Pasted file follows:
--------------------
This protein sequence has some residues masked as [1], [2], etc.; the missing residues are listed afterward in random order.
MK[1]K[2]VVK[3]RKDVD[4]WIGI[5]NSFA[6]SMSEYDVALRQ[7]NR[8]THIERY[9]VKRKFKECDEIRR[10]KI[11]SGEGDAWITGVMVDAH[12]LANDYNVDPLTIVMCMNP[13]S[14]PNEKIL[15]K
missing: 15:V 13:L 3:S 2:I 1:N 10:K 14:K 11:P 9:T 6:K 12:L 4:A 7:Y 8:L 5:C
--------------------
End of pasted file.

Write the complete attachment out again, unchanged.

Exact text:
This protein sequence has some residues masked as [1], [2], etc.; the missing residues are listed afterward in random order.
MK[1]K[2]VVK[3]RKDVD[4]WIGI[5]NSFA[6]SMSEYDVALRQ[7]NR[8]THIERY[9]VKRKFKECDEIRR[10]KI[11]SGEGDAWITGVMVDAH[12]LANDYNVDPLTIVMCMNP[13]S[14]PNEKIL[15]K
missing: 15:V 13:L 3:S 2:I 1:N 10:K 14:K 11:P 9:T 6:K 12:L 4:A 7:Y 8:L 5:C